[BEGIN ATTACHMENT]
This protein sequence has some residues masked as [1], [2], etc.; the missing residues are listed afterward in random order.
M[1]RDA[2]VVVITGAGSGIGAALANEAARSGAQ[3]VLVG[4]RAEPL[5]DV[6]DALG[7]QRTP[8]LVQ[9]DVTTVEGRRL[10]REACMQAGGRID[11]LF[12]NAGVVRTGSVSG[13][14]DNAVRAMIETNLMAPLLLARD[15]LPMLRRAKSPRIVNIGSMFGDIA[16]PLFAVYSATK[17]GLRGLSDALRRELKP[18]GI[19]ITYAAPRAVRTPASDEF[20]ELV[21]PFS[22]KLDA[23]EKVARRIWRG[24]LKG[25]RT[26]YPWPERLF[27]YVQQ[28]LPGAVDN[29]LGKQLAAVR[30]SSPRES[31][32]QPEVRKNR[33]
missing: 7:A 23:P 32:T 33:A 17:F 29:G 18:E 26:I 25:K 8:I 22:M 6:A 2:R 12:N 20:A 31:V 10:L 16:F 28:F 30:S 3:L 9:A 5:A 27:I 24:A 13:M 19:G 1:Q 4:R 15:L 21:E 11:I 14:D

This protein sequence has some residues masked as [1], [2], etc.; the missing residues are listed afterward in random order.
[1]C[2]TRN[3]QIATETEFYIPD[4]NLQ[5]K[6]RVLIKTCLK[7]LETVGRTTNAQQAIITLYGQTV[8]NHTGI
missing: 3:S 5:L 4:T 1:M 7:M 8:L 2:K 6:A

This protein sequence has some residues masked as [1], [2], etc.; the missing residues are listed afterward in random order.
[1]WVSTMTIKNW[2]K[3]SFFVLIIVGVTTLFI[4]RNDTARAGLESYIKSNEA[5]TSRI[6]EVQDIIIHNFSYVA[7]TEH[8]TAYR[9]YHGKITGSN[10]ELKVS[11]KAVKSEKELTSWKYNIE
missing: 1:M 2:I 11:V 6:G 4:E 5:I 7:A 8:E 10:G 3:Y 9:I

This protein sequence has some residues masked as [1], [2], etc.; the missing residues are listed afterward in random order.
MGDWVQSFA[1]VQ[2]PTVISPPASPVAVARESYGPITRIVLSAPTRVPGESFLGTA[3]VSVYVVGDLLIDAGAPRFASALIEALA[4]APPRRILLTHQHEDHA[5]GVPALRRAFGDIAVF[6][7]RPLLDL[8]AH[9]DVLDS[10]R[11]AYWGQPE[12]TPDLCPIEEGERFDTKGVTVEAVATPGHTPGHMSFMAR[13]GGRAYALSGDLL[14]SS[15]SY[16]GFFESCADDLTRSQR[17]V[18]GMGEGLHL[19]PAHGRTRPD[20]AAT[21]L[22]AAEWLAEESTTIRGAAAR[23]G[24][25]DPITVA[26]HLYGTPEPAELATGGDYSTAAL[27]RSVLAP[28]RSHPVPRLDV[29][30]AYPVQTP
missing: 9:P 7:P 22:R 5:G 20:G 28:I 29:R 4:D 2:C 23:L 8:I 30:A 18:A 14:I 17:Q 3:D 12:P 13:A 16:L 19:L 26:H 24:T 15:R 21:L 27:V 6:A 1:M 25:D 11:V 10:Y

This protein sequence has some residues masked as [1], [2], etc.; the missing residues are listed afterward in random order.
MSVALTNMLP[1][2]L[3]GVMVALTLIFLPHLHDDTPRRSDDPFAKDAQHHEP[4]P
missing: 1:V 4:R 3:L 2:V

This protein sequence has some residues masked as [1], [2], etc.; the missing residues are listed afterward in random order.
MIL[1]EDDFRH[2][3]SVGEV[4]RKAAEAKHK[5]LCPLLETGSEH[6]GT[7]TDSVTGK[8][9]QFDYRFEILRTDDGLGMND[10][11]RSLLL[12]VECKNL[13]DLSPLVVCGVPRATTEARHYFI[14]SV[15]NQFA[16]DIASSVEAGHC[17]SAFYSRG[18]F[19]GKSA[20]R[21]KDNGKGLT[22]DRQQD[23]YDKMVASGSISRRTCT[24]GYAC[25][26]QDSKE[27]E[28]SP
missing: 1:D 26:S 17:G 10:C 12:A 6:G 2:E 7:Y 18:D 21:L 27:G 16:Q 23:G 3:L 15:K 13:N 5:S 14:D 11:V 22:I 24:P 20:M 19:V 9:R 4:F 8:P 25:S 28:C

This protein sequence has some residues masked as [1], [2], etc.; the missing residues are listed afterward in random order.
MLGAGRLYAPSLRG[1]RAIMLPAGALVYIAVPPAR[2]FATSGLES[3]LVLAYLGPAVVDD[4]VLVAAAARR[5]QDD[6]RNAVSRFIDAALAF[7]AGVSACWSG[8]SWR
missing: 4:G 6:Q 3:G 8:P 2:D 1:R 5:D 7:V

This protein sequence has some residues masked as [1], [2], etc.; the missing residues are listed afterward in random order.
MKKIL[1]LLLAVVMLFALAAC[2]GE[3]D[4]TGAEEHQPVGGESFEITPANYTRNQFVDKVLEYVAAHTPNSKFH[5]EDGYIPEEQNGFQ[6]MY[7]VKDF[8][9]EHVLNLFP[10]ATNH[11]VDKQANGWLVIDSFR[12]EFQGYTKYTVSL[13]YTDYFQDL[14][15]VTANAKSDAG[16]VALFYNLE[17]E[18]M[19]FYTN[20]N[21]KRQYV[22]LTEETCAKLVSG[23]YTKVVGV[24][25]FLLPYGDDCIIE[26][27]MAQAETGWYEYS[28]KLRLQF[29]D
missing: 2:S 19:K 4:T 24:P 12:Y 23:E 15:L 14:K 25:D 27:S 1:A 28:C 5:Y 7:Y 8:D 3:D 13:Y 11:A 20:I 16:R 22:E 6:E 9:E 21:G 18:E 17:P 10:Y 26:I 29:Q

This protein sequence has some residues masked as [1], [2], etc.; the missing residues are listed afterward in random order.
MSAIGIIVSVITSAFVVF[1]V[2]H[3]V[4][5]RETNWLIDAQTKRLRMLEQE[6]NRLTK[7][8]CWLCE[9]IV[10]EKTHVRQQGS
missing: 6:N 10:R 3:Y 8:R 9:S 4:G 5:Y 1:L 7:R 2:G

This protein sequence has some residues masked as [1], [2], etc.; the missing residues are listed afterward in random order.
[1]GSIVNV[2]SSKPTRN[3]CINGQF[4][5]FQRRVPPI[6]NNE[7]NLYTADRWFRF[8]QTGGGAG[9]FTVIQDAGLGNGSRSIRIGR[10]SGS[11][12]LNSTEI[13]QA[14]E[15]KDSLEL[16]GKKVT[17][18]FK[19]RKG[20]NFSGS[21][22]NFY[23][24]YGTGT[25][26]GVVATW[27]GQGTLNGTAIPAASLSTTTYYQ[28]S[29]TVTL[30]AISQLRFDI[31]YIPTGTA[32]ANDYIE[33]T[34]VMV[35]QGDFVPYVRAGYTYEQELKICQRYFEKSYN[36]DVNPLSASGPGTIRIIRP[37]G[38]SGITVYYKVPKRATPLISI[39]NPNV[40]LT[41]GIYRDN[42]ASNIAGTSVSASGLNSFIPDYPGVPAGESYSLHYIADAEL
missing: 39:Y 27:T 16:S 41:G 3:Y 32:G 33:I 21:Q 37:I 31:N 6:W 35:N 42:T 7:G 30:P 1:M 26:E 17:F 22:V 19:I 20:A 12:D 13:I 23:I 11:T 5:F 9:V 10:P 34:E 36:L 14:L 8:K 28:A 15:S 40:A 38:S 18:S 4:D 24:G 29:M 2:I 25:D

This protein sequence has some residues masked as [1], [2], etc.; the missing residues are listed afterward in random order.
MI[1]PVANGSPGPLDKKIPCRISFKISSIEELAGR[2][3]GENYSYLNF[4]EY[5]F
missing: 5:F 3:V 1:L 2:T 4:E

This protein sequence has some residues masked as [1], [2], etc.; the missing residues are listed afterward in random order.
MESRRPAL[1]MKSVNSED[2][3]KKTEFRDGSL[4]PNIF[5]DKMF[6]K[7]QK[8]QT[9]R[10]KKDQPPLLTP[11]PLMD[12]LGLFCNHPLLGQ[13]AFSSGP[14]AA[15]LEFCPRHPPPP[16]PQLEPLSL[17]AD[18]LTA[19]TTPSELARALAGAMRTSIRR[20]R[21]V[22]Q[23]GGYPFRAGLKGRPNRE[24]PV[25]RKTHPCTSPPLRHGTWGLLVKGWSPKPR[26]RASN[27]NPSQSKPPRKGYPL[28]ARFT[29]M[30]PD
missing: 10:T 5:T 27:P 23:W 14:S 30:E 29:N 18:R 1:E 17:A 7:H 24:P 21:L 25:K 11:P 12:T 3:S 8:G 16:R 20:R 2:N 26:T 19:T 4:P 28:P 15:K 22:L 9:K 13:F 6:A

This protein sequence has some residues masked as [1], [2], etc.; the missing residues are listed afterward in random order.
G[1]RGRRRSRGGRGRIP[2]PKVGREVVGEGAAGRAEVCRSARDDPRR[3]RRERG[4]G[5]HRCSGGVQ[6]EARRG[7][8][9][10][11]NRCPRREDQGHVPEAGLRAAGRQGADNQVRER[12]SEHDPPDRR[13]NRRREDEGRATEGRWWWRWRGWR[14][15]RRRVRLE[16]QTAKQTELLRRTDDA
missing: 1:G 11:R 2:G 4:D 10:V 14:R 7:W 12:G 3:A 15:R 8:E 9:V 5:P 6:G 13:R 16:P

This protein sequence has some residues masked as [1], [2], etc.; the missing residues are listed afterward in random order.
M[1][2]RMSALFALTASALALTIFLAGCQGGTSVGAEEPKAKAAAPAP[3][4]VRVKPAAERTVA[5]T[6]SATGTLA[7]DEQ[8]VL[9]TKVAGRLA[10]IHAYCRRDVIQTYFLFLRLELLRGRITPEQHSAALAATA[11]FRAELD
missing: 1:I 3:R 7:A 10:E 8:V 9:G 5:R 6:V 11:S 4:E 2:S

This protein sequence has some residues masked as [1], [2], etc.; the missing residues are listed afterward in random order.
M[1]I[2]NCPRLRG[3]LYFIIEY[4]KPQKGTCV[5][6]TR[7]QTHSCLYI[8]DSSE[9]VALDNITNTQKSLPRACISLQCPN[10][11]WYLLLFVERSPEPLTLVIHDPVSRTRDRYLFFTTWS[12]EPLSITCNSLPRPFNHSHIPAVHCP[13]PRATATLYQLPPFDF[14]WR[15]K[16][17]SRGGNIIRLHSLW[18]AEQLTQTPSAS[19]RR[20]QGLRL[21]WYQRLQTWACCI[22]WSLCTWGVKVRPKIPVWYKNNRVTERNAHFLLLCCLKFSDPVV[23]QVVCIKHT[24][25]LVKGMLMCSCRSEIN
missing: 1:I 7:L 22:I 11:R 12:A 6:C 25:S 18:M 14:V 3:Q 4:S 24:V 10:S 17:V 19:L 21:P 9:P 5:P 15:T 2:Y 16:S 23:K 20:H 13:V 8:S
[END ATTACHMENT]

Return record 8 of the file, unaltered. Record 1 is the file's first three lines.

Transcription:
This protein sequence has some residues masked as [1], [2], etc.; the missing residues are listed afterward in random order.
MKKIL[1]LLLAVVMLFALAAC[2]GE[3]D[4]TGAEEHQPVGGESFEITPANYTRNQFVDKVLEYVAAHTPNSKFH[5]EDGYIPEEQNGFQ[6]MY[7]VKDF[8][9]EHVLNLFP[10]ATNH[11]VDKQANGWLVIDSFR[12]EFQGYTKYTVSL[13]YTDYFQDL[14][15]VTANAKSDAG[16]VALFYNLE[17]E[18]M[19]FYTN[20]N[21]KRQYV[22]LTEETCAKLVSG[23]YTKVVGV[24][25]FLLPYGDDCIIE[26][27]MAQAETGWYEYS[28]KLRLQF[29]D
missing: 2:S 19:K 4:T 24:P 12:Y 23:E 15:L 14:K 25:D 27:S 1:A 28:C 5:Y 7:Y 8:D 3:D 13:Y 11:A 20:I 16:R 22:E 6:E 9:E 21:G 18:E 17:P 10:Y 26:I 29:Q